And how many people are against doing something about Iran because they really really hate those fucking Jews that want to do something? I don’t know how many, but I suspect Clark maybe one of them.

  14. Further, it makes no sense. What big money people? Why would big money people want a war with Iran? A war with Iran would throw the price of oil to $80 a barrell and do God knows how much damage to the economy. That certainly doesn’t sound like something Wall Street would want. Let Bush threaten to bomb Iran and see what happens to the stock market. So who are these “big money people” who seem to want to advocate a policy that would cause them to go broke? I wonder?

  15. “Then why did he mention the big money Jews in New York’s support of it?”

    To explain why it was likely to happen, even though it’s a bad idea. From the article in which the quote appeared, ‘When we asked him what made him so sure the Bush administration was headed in this direction, he replied: “You just have to read what’s in the Israeli press. The Jewish community is divided but there is so much pressure being channeled from the New York money people to the office seekers.”‘

    Looks pretty obvious to me.

  16. “The Jewish community is divided but there is so much pressure being channeled from the New York money people to the office seekers.”‘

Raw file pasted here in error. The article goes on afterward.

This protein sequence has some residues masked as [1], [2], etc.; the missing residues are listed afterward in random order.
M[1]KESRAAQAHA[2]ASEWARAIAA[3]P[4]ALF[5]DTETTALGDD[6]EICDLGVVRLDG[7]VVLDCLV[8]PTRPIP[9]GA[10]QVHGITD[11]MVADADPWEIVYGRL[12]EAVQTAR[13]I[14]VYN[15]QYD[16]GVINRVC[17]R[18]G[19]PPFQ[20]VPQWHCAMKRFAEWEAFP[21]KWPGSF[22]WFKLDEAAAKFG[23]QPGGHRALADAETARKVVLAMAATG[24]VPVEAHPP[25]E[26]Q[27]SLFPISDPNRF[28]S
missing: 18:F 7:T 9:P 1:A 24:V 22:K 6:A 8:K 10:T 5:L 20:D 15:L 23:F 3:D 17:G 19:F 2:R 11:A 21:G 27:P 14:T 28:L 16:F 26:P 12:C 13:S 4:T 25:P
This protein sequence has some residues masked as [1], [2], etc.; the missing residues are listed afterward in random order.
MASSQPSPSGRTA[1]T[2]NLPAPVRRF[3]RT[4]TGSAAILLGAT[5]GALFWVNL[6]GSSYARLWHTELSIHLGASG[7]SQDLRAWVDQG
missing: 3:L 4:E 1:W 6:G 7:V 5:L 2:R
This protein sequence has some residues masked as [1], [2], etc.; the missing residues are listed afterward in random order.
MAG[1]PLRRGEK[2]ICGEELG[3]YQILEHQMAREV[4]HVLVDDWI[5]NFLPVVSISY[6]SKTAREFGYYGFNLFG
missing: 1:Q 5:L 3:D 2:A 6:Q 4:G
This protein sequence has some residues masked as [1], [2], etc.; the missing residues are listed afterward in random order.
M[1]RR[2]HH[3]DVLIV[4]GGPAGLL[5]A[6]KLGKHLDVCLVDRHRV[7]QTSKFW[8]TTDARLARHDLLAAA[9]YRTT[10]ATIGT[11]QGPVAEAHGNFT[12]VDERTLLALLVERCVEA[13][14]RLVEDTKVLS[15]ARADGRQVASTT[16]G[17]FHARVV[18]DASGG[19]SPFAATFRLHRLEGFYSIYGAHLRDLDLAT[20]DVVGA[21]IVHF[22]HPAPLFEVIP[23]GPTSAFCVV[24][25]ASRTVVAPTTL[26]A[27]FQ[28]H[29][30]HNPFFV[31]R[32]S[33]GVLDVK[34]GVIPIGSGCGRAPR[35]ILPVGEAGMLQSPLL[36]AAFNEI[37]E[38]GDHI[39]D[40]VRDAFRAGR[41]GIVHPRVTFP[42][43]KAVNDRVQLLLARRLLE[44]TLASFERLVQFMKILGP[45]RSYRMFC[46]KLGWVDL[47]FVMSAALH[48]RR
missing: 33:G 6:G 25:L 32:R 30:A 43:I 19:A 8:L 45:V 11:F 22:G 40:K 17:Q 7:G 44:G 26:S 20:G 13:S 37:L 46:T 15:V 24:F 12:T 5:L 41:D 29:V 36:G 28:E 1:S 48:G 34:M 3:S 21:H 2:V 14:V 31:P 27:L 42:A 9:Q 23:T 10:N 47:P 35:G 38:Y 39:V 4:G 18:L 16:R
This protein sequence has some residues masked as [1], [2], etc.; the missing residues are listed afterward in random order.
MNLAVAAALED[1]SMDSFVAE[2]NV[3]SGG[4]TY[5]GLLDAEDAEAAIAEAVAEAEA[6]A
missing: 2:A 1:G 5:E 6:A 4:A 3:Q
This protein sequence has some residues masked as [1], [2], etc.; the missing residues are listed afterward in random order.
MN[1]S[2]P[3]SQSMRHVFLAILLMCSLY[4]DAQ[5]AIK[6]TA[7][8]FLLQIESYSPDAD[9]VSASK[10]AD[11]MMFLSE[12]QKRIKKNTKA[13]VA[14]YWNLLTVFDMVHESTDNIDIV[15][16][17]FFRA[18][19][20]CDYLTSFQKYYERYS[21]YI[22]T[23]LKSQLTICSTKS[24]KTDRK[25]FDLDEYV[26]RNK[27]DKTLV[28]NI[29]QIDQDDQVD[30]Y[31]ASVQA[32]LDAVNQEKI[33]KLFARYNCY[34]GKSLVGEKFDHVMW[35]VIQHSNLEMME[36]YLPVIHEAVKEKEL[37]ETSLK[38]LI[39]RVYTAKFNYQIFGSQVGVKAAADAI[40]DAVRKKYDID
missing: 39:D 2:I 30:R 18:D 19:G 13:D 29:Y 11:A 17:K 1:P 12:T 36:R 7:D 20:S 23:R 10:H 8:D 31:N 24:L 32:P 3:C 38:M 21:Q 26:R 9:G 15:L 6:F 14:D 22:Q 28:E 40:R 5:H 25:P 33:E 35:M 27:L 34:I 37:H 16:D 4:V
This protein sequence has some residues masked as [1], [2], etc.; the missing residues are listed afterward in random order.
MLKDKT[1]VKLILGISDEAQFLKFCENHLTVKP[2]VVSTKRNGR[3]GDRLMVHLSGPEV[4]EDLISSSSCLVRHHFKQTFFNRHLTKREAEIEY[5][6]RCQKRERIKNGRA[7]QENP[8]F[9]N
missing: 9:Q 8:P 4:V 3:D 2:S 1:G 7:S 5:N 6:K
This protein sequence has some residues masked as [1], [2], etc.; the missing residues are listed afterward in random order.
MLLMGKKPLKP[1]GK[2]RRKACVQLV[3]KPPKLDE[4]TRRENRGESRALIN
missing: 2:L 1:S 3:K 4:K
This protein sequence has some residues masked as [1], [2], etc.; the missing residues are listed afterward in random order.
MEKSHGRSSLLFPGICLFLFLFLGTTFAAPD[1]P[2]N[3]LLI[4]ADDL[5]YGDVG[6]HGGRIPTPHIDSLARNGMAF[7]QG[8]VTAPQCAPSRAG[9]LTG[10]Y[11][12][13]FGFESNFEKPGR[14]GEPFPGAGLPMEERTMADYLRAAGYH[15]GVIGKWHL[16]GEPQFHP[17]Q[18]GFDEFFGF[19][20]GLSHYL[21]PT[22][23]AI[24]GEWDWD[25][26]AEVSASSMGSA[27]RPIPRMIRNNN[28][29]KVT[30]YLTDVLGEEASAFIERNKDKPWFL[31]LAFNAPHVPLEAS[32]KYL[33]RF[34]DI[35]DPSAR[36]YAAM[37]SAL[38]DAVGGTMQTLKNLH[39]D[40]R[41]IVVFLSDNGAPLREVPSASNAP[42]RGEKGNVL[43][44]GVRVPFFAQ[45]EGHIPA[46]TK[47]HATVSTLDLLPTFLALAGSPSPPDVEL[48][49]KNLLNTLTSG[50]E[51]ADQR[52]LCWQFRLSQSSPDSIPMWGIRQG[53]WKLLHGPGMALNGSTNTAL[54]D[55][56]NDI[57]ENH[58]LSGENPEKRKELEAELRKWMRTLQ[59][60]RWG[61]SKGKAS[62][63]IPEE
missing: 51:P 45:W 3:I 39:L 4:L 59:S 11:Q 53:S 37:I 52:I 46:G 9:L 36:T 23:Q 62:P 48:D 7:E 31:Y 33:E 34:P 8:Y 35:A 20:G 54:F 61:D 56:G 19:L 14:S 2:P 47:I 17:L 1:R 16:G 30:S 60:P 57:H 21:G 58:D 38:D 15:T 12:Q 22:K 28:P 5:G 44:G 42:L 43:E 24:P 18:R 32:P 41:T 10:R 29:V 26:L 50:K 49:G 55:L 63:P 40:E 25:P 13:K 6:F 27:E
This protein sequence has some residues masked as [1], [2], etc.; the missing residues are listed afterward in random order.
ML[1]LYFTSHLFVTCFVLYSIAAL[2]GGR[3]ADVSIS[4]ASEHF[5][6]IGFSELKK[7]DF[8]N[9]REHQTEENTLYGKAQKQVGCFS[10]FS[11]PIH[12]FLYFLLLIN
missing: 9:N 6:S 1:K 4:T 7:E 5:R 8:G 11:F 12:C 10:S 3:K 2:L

There you go. What is that saying other than the fact that the evil Jews are going to get us into a war? That is right out of John Birch society. That statement speaks for itself. Go ahead and defend the indefensible if you want.

  17. “Why would big money people want a war with Iran?”

    Are you seriously pretending not to know why Likudniks would want the United States to blunt Iran’s military capacity?

    Go on, you can do it, John. Fill in the blank: People who are military hawks and who are passionately pro-Israel want the United States to degrade Iran’s military capacity because ________________. C’mon, buddy, I know you can do it.

    Is this really something that’s baffling you, or are you playing dumb?

  18. You’re a lunatic, John.

    I think I’ve drawn you out enough to show the mindset behind this slur against Clark.

    Thanks for your help, my work here is done.

  19. “The Jewish community is divided but there is so much pressure being channeled from the New York money people to the office seekers.”‘